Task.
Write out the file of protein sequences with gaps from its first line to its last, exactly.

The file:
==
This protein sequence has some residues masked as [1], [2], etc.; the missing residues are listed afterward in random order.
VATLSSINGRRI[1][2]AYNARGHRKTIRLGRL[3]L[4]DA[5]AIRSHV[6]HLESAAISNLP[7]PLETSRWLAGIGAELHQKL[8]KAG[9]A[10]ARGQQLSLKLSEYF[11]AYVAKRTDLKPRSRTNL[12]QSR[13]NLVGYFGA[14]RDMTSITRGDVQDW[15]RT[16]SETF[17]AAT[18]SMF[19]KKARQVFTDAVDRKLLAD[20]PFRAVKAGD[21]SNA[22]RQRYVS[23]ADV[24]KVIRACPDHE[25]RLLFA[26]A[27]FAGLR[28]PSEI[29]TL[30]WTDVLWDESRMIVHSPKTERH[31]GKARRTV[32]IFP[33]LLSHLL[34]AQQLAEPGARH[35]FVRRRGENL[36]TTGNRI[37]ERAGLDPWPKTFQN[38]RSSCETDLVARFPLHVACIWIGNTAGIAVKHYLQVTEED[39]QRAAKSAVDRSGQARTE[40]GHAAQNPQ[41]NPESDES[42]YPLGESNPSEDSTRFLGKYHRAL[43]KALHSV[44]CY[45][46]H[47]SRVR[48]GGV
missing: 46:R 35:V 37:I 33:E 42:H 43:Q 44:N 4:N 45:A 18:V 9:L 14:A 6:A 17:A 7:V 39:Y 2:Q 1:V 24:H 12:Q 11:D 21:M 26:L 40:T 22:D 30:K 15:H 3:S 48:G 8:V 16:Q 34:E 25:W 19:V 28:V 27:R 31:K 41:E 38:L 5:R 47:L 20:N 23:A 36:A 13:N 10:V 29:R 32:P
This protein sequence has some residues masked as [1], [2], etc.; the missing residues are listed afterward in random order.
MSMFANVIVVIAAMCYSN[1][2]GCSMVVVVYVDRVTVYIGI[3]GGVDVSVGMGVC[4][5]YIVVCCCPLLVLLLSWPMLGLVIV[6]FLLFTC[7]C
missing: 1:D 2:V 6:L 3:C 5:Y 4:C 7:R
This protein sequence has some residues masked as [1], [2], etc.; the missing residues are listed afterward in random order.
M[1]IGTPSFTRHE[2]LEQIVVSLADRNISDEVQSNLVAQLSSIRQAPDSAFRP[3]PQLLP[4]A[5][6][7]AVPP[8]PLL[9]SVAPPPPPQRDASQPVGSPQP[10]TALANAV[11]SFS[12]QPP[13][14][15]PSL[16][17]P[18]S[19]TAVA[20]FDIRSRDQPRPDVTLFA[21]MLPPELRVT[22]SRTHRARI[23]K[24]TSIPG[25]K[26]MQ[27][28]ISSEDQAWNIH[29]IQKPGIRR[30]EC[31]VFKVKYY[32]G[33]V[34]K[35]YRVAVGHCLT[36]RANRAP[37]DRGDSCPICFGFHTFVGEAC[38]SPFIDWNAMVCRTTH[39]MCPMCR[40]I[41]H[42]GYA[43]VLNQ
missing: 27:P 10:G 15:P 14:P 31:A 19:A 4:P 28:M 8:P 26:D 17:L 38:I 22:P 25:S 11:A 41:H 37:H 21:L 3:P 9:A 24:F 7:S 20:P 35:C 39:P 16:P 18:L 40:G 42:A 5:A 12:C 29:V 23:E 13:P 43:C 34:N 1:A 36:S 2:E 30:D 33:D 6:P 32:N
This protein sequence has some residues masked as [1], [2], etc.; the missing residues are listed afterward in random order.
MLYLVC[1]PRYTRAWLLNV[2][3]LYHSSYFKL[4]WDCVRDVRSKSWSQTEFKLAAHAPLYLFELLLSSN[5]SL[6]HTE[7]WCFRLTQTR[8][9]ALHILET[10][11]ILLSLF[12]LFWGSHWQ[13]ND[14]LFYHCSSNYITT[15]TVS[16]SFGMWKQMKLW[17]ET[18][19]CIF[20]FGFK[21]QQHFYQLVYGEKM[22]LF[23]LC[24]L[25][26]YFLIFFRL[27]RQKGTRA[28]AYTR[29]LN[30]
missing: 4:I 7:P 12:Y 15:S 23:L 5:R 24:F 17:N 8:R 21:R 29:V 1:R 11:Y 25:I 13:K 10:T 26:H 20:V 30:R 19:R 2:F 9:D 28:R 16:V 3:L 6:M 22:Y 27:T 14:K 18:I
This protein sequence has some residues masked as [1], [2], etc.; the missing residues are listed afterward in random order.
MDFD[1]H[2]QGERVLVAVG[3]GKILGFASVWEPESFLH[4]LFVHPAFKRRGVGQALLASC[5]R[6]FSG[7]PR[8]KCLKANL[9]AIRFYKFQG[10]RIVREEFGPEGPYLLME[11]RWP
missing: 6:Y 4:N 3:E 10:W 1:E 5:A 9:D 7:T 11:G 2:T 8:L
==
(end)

This protein sequence has some residues masked as [1], [2], etc.; the missing residues are listed afterward in random order.
VATLSSINGRRI[1][2]AYNARGHRKTIRLGRL[3]L[4]DA[5]AIRSHV[6]HLESAAISNLP[7]PLETSRWLAGIGAELHQKL[8]KAG[9]A[10]ARGQQLSLKLSEYF[11]AYVAKRTDLKPRSRTNL[12]QSR[13]NLVGYFGA[14]RDMTSITRGDVQDW[15]RT[16]SETF[17]AAT[18]SMF[19]KKARQVFTDAVDRKLLAD[20]PFRAVKAGD[21]SNA[22]RQRYVS[23]ADV[24]KVIRACPDHE[25]RLLFA[26]A[27]FAGLR[28]PSEI[29]TL[30]WTDVLWDESRMIVHSPKTERH[31]GKARRTV[32]IFP[33]LLSHLL[34]AQQLAEPGARH[35]FVRRRGENL[36]TTGNRI[37]ERAGLDPWPKTFQN[38]RSSCETDLVARFPLHVACIWIGNTAGIAVKHYLQVTEED[39]QRAAKSAVDRSGQARTE[40]GHAAQNPQ[41]NPESDES[42]YPLGESNPSEDSTRFLGKYHRAL[43]KALHSV[44]CY[45][46]H[47]SRVR[48]GGV
missing: 46:R 35:V 37:I 33:E 42:H 43:Q 44:N 4:N 45:A 18:V 9:L 14:A 6:A 17:A 7:V 39:Y 2:Q 1:V 24:H 12:Q 11:D 21:M 26:L 40:T 22:D 30:K 15:H 3:S 48:G 8:V 16:Q 34:E 25:W 19:V 28:V 27:R 31:K 41:E 38:L 5:R 47:L 20:N 23:A 36:A 13:N 10:V 29:R 32:P
This protein sequence has some residues masked as [1], [2], etc.; the missing residues are listed afterward in random order.
MSMFANVIVVIAAMCYSN[1][2]GCSMVVVVYVDRVTVYIGI[3]GGVDVSVGMGVC[4][5]YIVVCCCPLLVLLLSWPMLGLVIV[6]FLLFTC[7]C
missing: 1:D 2:V 6:L 3:C 5:Y 4:C 7:R
This protein sequence has some residues masked as [1], [2], etc.; the missing residues are listed afterward in random order.
M[1]IGTPSFTRHE[2]LEQIVVSLADRNISDEVQSNLVAQLSSIRQAPDSAFRP[3]PQLLP[4]A[5][6][7]AVPP[8]PLL[9]SVAPPPPPQRDASQPVGSPQP[10]TALANAV[11]SFS[12]QPP[13][14][15]PSL[16][17]P[18]S[19]TAVA[20]FDIRSRDQPRPDVTLFA[21]MLPPELRVT[22]SRTHRARI[23]K[24]TSIPG[25]K[26]MQ[27][28]ISSEDQAWNIH[29]IQKPGIRR[30]EC[31]VFKVKYY[32]G[33]V[34]K[35]YRVAVGHCLT[36]RANRAP[37]DRGDSCPICFGFHTFVGEAC[38]SPFIDWNAMVCRTTH[39]MCPMCR[40]I[41]H[42]GYA[43]VLNQ
missing: 27:P 10:G 15:P 14:P 31:A 19:A 4:P 28:M 8:P 26:D 17:L 38:I 22:P 25:S 11:A 41:H 37:H 21:L 3:P 9:A 24:F 7:S 20:P 35:C 39:P 16:P 18:L 40:G 42:A 5:A 12:C 29:V 23:E 13:P 43:C 34:N 1:A 36:S 2:E 30:D 33:D 6:P 32:N
This protein sequence has some residues masked as [1], [2], etc.; the missing residues are listed afterward in random order.
MLYLVC[1]PRYTRAWLLNV[2][3]LYHSSYFKL[4]WDCVRDVRSKSWSQTEFKLAAHAPLYLFELLLSSN[5]SL[6]HTE[7]WCFRLTQTR[8][9]ALHILET[10][11]ILLSLF[12]LFWGSHWQ[13]ND[14]LFYHCSSNYITT[15]TVS[16]SFGMWKQMKLW[17]ET[18][19]CIF[20]FGFK[21]QQHFYQLVYGEKM[22]LF[23]LC[24]L[25][26]YFLIFFRL[27]RQKGTRA[28]AYTR[29]LN[30]
missing: 4:I 7:P 12:Y 15:S 23:L 5:R 24:F 17:N 8:R 21:R 29:V 1:R 11:Y 25:I 13:K 10:T 26:H 20:V 30:R 19:R 2:F 9:D 28:R 16:V 3:L 6:M 22:Y 27:T 14:K 18:I
This protein sequence has some residues masked as [1], [2], etc.; the missing residues are listed afterward in random order.
MDFD[1]H[2]QGERVLVAVG[3]GKILGFASVWEPESFLH[4]LFVHPAFKRRGVGQALLASC[5]R[6]FSG[7]PR[8]KCLKANL[9]AIRFYKFQG[10]RIVREEFGPEGPYLLME[11]RWP
missing: 6:Y 4:N 3:E 10:W 1:E 5:A 9:D 7:T 11:G 2:T 8:L